Categories
How

4 Productivity Apps for Remote Working (and They’re Free!)

4 Productivity Apps for Remote Working (and They’re Free!)

Editor’s note: ArcLab works alongside HR Tech platforms to help businesses better manage workforces, improve staff performance to achieve more for the business, and digitally transform for the future.

We’re glad to share this guest article from the Talenox team. Talenox is an intuitive and fuss-free Payroll and Absence Management solution for small businesses.

Love it or hate it, remote working is here to stay for 2021 and the foreseeable future. If you’re working in a team to keep the business running, you need to ensure that your team is well-equipped to manoeuvre a remote work setting for the long haul.

At Talenox, we’ve always had the option to work from home. And we know for a fact that it is possible to keep productivity up and business running just as smoothly in a remote work setting. After all, you just need the right productivity apps that harness automation.

Here are our favourite productivity apps for working from home — namely remote communication, project management and human resource management.

1) For Remote Communication: Slack

Pic: Slack

Slack is one of the most popular apps for remote communication and millions use it every day. We love it because it provides a single place for teams to share messages, tools and files as well as stay up to date. Aside from streamlining all working communication and contacts, Slack allows you to also create specific channels for certain projects which you can chat in publicly, within groups or in private.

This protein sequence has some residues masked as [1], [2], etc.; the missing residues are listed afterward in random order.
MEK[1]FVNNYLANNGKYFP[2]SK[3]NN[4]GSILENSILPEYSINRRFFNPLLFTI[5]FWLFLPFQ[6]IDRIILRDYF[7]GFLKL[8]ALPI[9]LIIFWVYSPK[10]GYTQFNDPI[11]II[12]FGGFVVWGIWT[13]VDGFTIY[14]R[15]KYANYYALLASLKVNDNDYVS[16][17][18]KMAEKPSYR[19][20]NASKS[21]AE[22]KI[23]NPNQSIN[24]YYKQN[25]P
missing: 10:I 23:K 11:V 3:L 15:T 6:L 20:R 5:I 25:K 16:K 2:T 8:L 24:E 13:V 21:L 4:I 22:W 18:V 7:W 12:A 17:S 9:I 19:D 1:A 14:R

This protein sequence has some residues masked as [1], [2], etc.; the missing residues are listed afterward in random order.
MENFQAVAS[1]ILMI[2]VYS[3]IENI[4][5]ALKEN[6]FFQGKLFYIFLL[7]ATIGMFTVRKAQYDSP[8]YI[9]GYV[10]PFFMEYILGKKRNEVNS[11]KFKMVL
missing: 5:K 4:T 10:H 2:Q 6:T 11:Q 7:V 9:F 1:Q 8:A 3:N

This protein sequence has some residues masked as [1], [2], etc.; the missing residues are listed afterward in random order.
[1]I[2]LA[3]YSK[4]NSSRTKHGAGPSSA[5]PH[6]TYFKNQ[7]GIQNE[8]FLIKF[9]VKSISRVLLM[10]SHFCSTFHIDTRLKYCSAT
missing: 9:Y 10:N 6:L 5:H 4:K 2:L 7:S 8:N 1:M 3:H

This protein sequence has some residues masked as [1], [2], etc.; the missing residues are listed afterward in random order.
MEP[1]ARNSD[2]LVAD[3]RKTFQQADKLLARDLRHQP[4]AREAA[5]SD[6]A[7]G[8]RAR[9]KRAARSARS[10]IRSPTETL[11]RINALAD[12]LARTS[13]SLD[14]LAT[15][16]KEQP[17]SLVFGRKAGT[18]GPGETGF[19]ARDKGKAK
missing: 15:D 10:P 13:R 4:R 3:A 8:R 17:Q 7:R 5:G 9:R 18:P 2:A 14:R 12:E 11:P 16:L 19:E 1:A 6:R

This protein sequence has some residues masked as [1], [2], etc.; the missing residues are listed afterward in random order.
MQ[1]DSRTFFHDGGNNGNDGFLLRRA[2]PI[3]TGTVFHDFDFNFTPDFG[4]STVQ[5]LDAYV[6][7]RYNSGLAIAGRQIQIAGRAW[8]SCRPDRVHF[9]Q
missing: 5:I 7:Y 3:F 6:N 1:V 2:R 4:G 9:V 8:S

With an instant messenger approach to communication, everyone can be contactable anywhere and anytime. Take for instance, Fox Sports’ use of the Slack app. From covering the FIFA World Cup across continents to organizing day-to-day communication, Fox Sports use Slack channels to keep on track. After all, the Slack channels allowed every producer to share crucial real-time coverage of the FIFA World Cup™, from highlights and notable celebrity tweets to videos of fans celebrating across the globe.

2) For Project Management: Basecamp

Pic: Basecamp

While Slack is great for instant messaging, Basecamp is the asynchronous communication hub that organises discussions way better than emails. For Talenox, Basecamp is our one-stop-shop for remote teams to discuss campaigns, link important company docs, as well as assign to-do tasks to different teams or individuals.

With everyone working remotely amid COVID-19, it’s easy to keep track of our projects’ progress on Basecamp. After all, the project management tool helps us break work into separate projects. Moreover, each project contains everything related to the task.

3) For Human Resource Management: Talenox

At the core of every organisation’s business ethic, paying employees on time is non-negotiable — regardless of the circumstances. Hence, it is important to ensure your payroll processes can execute on time and accurately regardless of any unplanned interruptions, even amid COVID-19.